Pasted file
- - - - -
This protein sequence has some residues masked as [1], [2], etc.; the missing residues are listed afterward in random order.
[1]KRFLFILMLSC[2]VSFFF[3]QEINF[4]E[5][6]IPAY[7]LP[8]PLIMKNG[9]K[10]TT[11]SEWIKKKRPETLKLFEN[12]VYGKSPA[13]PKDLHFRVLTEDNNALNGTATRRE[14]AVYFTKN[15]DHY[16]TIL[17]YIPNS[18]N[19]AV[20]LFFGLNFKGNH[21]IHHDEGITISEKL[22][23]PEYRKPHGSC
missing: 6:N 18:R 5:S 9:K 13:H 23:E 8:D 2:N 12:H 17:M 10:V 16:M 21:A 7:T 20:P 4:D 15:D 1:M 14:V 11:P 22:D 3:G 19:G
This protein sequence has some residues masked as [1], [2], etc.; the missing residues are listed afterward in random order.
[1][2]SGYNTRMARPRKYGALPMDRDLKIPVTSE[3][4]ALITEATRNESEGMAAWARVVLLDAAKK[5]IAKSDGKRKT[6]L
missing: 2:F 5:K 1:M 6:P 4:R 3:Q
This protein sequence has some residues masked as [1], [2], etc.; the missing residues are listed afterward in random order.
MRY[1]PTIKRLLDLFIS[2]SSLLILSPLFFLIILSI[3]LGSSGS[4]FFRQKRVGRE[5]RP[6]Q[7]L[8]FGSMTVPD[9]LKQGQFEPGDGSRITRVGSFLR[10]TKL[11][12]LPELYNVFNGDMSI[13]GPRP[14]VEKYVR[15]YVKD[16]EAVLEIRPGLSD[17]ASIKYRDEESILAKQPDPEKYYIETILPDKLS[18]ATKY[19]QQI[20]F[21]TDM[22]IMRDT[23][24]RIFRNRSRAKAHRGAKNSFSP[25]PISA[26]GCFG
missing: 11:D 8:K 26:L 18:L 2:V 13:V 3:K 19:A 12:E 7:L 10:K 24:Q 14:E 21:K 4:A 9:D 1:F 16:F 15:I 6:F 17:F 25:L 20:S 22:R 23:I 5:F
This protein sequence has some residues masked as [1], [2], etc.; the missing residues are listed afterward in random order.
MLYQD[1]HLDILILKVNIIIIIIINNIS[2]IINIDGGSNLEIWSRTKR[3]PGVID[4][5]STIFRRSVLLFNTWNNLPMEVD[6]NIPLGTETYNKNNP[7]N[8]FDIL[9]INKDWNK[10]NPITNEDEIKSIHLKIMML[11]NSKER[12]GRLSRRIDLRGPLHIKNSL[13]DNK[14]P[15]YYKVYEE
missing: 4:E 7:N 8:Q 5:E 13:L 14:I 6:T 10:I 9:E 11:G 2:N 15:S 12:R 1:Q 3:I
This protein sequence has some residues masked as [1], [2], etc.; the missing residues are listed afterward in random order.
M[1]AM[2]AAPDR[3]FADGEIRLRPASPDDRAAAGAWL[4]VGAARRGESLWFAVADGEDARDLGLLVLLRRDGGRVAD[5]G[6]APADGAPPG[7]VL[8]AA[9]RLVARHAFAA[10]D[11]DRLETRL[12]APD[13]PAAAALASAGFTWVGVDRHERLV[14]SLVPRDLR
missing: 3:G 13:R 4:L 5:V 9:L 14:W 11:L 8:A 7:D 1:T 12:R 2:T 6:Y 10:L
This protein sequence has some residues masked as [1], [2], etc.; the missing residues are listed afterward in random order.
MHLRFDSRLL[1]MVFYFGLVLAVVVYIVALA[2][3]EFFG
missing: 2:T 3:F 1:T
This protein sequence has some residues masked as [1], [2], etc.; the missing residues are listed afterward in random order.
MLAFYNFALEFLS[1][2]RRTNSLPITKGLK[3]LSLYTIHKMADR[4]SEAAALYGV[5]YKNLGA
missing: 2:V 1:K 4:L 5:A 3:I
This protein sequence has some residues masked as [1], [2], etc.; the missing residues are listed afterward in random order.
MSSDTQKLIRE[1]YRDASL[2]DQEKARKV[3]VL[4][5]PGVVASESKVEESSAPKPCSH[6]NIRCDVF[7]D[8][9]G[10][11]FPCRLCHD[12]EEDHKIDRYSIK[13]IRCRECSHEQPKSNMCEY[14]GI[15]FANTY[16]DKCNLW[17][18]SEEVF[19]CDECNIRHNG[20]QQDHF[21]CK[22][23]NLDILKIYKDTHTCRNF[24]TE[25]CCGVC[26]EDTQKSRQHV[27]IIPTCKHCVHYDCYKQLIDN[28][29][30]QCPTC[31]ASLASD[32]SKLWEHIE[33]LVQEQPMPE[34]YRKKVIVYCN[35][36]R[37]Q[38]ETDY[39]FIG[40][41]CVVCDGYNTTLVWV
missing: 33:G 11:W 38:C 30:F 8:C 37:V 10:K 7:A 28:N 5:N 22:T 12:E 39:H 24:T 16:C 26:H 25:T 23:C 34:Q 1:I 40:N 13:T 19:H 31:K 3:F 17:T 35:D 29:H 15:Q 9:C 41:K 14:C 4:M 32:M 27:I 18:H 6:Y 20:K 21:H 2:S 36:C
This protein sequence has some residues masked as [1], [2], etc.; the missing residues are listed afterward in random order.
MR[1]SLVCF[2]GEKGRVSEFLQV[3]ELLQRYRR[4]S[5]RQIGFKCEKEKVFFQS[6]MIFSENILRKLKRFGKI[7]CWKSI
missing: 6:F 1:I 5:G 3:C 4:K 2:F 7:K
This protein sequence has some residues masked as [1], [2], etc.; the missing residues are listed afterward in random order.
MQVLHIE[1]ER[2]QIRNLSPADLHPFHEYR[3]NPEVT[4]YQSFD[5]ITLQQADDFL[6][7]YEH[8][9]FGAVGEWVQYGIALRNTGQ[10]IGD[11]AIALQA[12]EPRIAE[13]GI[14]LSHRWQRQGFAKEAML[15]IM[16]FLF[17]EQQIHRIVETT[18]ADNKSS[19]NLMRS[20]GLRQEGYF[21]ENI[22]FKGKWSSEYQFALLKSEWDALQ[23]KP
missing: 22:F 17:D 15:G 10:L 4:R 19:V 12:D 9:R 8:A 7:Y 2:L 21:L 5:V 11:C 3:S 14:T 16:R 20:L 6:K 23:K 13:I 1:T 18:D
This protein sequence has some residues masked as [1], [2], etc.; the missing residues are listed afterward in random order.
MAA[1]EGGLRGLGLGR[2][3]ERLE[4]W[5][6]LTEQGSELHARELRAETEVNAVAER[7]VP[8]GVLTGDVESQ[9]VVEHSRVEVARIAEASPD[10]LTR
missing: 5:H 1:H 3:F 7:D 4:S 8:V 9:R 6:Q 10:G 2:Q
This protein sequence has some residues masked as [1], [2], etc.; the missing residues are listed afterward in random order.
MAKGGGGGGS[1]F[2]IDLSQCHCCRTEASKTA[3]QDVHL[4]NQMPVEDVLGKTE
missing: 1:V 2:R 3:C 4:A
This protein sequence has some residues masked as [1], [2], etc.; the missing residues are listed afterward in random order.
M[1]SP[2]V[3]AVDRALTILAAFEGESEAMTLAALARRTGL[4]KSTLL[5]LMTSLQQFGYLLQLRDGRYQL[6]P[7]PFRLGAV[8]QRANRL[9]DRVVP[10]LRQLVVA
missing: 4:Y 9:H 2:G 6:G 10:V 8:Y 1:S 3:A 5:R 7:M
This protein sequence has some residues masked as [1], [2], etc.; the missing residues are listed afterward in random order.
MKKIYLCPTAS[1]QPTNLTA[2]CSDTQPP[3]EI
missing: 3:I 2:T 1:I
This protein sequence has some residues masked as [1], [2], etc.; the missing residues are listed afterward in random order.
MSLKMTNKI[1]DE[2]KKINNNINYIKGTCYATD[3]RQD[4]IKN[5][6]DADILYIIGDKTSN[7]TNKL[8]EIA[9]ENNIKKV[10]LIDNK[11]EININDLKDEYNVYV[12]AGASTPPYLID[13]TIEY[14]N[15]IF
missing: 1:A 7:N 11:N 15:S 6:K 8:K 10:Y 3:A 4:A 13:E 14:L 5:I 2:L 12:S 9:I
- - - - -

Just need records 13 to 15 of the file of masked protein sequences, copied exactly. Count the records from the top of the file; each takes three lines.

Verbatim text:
This protein sequence has some residues masked as [1], [2], etc.; the missing residues are listed afterward in random order.
M[1]SP[2]V[3]AVDRALTILAAFEGESEAMTLAALARRTGL[4]KSTLL[5]LMTSLQQFGYLLQLRDGRYQL[6]P[7]PFRLGAV[8]QRANRL[9]DRVVP[10]LRQLVVA
missing: 4:Y 9:H 2:G 6:G 10:V 8:Y 1:S 3:A 5:R 7:M
This protein sequence has some residues masked as [1], [2], etc.; the missing residues are listed afterward in random order.
MKKIYLCPTAS[1]QPTNLTA[2]CSDTQPP[3]EI
missing: 3:I 2:T 1:I
This protein sequence has some residues masked as [1], [2], etc.; the missing residues are listed afterward in random order.
MSLKMTNKI[1]DE[2]KKINNNINYIKGTCYATD[3]RQD[4]IKN[5][6]DADILYIIGDKTSN[7]TNKL[8]EIA[9]ENNIKKV[10]LIDNK[11]EININDLKDEYNVYV[12]AGASTPPYLID[13]TIEY[14]N[15]IF
missing: 1:A 7:N 11:N 15:S 6:K 8:K 10:Y 3:A 4:A 13:E 14:L 5:I 2:L 12:S 9:I